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I am currently doing my write-up for my third year degree project. I created a system using C# which used a Microsoft Access as the back end database. The system does not connect to the internet, nor does it use the local network for any connectivity.

I am asking for the best method to test an application such as this, so that it is of sufficient testing.

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When you say testing - what are you looking for? Ensure it has no bugs? Test a certain percentage of the code? Honestly your tests should be written as you go. I am not a fan of TDD - but I am a fan of writing the tests as you write the features. If your application is complete - it is really too late to "test" it as it should be tested. – tsells Apr 24 '12 at 1:45
Each item has been tested as I went along, but they weren't documented. I test all my features for as many eventualities as I can think of. But its come to document these now. I am testing the application is free of bugs and that features have been implmented correctly and are working (more or less the same thing) – Bobby1234 Apr 24 '12 at 2:50
When you say tested - do you mean manual testing in the UI, debugging, writing unit tests, integration tests, etc? – tsells Apr 24 '12 at 3:39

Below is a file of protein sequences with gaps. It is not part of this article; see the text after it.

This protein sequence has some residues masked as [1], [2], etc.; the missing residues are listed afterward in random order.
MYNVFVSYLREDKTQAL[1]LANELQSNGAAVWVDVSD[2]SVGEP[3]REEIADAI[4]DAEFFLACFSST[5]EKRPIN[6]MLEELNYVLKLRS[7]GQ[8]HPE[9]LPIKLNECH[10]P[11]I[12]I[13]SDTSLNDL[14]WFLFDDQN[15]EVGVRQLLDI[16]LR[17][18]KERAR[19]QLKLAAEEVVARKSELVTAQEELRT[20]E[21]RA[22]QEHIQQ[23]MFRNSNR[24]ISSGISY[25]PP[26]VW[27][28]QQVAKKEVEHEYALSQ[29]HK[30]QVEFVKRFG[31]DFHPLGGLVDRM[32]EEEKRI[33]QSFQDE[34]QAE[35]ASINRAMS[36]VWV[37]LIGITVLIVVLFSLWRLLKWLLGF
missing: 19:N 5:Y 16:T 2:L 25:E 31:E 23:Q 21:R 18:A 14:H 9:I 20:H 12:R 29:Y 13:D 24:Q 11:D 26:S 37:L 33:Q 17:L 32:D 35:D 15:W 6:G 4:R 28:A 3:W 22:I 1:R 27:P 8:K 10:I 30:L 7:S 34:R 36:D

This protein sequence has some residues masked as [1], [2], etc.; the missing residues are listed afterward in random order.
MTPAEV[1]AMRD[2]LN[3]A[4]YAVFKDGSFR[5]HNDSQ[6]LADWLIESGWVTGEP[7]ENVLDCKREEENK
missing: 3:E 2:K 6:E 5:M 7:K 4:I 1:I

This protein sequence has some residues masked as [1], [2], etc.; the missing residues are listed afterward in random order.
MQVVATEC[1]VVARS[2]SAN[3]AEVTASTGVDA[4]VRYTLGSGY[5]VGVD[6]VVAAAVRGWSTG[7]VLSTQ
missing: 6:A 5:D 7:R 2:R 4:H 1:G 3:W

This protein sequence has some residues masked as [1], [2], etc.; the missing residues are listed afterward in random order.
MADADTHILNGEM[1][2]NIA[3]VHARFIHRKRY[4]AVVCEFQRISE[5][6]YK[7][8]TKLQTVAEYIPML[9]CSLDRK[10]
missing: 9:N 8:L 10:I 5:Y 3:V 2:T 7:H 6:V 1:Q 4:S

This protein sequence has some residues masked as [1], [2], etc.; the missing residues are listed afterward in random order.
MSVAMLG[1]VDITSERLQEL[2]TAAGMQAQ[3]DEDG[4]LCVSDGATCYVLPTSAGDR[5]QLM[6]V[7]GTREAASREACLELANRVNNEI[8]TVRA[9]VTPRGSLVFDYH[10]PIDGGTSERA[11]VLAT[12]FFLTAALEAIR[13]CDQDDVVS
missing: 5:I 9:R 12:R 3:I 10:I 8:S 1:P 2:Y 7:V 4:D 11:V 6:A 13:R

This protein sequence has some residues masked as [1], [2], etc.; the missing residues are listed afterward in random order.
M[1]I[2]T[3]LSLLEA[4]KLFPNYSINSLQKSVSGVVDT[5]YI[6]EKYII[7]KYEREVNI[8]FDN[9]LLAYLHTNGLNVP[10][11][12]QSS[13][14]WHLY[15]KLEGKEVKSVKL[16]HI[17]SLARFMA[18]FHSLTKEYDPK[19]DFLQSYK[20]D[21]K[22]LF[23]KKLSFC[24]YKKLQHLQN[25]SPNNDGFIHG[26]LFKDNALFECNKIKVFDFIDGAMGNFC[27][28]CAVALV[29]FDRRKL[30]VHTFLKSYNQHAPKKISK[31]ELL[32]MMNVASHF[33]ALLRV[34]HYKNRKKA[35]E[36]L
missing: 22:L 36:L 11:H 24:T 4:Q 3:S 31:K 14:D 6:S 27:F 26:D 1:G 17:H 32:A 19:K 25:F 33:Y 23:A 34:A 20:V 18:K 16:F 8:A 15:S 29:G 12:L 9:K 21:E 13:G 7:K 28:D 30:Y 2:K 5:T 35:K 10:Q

You should impelement the Repository Pattern, which will abstract the database code so that you can test the business logic, while faking out the database calls.

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Not sure he is up to the level (for mocking) since he is only in his third year. Mocking can prove difficult for the more experience developers - much less a student. – tsells Apr 24 '12 at 1:44

I don't know what exactly you're looking for and how loosely coupled your application is, but in my case, most of the code (roughly 90%) is written so that it can be tested in unit tests, without any need to run the ui. The MVVM pattern is a good starter for that, since it forces you to move code out of your UI into separate classes like ViewModels, Commands, which can be unit tested.

That assures a lot already, and if you need to do automated UI testing, take a look at the Coded UI Tests available in Visual Studio 2010 (Premium and Ultimate only). They allow you to fully automate / simulate user interaction. In simulation, you can do what Justin proposed : detach your application from the database and work with a repository.

You have to keep in mind that in order to write really testable code, you have to design your code testable. In my experience it is next to impossible to write Unit Tests for code written without testing intent right from the start. The probably best thing you can do in that case is write integration tests.

But in order to give more clear advice, we need more input. Cheers

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